• The paint color selected by pathway A, B, C, or D is visualized and managed by the user via a color visualization tool of system Q. The user has an option at choice step 122 to visualize the selected paint color in a scene that may be retrieved from a database of sample rooms, which may include a room of another user, to provide an indication of how the paint color appears when used. If this option is chosen, in step 124, a search is conducted of a computer database of other rooms painted with the selected color for viewing by the user. The other “painted rooms” viewed by the user may be digital photographs of actual rooms painted with the paint color by other users of system Q, digital photographs that have been “virtually” painted (colorized with the paint color by other users), or stock images of rooms actually painted or virtually painted with the paint color. This step 124 allows the user to view rooms painted the same color as the user has selected and helps the user confirm that the selected color is acceptable at choice step 126. If the identified paint color is not acceptable, the user can select another paint color and return to subsystem P. If the identified paint color is acceptable, the paint color is used in step 130 to visualize the user's room painted with the selected paint color. It should be appreciated that step 130 may be practiced directly following step 122 without viewing other rooms painted with the selected paint color. In step 130, a digital photograph of a room is colorized with the selected paint color. The digital photograph includes an image of the user's room to be painted or may be a stock photograph on which the user wants to test the paint color. The database of the system Q may maintain a plurality of stock photographs for colorization with paint colors selected by users thereof. The user may also upload a photograph for colorization with the selected color.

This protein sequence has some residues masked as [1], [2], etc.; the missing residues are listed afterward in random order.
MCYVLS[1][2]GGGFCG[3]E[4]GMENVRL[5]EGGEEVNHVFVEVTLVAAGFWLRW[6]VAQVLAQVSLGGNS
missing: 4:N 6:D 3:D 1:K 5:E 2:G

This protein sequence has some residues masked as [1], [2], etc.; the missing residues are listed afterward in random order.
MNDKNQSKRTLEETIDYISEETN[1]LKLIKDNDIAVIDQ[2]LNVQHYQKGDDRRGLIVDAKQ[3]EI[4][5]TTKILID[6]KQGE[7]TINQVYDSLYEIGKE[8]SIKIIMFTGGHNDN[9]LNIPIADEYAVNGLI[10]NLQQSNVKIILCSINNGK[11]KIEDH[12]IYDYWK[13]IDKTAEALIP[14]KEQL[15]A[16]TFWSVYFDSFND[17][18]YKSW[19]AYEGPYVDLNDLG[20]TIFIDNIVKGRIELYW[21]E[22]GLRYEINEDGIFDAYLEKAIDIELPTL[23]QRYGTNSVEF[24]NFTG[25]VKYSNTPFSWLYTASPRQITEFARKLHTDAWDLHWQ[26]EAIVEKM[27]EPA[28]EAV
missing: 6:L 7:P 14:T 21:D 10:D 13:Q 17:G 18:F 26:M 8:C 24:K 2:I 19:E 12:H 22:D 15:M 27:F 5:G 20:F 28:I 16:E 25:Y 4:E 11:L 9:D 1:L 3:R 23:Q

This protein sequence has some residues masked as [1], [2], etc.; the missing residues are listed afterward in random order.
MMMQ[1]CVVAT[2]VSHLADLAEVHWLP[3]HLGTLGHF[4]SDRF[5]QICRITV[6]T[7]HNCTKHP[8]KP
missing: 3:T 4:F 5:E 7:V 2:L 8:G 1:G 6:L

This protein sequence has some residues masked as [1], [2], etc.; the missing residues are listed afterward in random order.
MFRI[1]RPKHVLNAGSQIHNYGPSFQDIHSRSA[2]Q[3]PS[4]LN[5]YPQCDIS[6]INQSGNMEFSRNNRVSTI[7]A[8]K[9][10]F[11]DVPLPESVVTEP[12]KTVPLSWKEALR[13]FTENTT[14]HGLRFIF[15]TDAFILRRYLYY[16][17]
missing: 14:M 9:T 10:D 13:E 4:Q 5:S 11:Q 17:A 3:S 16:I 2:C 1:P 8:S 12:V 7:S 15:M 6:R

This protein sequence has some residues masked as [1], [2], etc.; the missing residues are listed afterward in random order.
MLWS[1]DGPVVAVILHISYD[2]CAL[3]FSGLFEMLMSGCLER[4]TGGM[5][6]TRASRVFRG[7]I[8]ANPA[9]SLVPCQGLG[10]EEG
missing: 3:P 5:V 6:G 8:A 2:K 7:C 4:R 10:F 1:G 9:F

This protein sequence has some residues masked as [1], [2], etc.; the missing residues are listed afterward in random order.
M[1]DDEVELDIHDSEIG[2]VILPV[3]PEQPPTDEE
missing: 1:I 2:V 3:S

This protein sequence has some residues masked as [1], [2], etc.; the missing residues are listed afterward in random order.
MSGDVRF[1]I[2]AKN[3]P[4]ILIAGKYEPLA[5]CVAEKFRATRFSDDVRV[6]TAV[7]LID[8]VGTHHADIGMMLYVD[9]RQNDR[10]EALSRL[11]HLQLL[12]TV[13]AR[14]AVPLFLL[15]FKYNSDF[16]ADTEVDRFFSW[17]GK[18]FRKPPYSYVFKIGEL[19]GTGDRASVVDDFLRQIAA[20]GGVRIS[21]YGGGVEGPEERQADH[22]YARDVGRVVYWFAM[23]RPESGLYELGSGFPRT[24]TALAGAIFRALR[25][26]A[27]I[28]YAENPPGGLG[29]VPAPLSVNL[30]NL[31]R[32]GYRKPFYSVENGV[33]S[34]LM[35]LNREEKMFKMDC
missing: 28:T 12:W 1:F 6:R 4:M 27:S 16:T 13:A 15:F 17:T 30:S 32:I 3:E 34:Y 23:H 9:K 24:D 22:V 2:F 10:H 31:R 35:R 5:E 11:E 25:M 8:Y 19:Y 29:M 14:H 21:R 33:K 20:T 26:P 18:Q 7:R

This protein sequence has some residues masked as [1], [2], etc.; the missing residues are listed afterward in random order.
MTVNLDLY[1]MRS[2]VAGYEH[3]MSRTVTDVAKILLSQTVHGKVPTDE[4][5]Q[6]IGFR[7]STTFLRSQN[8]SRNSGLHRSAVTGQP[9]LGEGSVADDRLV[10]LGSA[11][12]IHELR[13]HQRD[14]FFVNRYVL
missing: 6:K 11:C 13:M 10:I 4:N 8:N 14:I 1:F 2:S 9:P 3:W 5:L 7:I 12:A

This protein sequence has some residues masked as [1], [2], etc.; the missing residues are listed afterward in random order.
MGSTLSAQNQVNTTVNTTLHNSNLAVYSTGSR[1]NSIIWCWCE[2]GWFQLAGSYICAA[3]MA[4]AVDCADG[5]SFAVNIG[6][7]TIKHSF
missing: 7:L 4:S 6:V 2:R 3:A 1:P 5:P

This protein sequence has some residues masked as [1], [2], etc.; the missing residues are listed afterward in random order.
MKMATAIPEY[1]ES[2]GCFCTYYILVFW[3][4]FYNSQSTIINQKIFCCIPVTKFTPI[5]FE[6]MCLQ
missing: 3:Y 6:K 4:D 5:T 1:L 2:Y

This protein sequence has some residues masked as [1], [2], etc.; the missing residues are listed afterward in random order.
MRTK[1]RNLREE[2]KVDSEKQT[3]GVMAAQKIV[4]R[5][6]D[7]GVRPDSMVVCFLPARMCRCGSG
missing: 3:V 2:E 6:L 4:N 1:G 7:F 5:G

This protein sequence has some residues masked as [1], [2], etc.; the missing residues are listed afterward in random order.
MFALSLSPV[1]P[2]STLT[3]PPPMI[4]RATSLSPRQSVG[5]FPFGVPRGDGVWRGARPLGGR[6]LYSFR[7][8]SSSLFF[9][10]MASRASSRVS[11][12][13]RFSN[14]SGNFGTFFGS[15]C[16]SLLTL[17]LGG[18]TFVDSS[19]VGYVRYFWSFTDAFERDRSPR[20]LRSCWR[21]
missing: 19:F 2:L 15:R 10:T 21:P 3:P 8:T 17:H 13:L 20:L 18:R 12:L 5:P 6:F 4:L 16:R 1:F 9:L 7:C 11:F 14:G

• In step 132, the user has the option to post the colorized photograph to an on-line site or blog and invites others to access the blog and comment on the paint color. This can be implemented by providing a link to a social network (e.g., Facebook or Twitter) on the display being used by the user. Clicking on the link will connect the user to the social network cite where the colorized photograph can be posted and comments or other input can be solicited. Based on the input, the user decides at choice step 134 whether to obtain wet (actual) samples of the paint to test on the actual room (step 136). If the user is satisfied with the paint color, in step 138, a supply document (shopping list) can be prepared. The supply document may include the paint color name and formulations for various sheens (semi-gloss, satin, flat, etc.), store location for purchasing the paint, and a coupon for paint bought at the store. Step 138 may also generate a project number that is unique to the user's project for further retrieval. The user may bring the project number to a paint store, where the user may enter the project number in a lookup database accessed from a store computer to identify the supplies needed for painting. In step 140, the room is painted, and the user digitally photographs the painted room in step 142. The photograph of the room can be uploaded to a blog or other social network as a finished project in step 144 on which other users may comment. In addition, the photograph may be added to the database of projects in subsystem Q for use in a subsequent application of the method.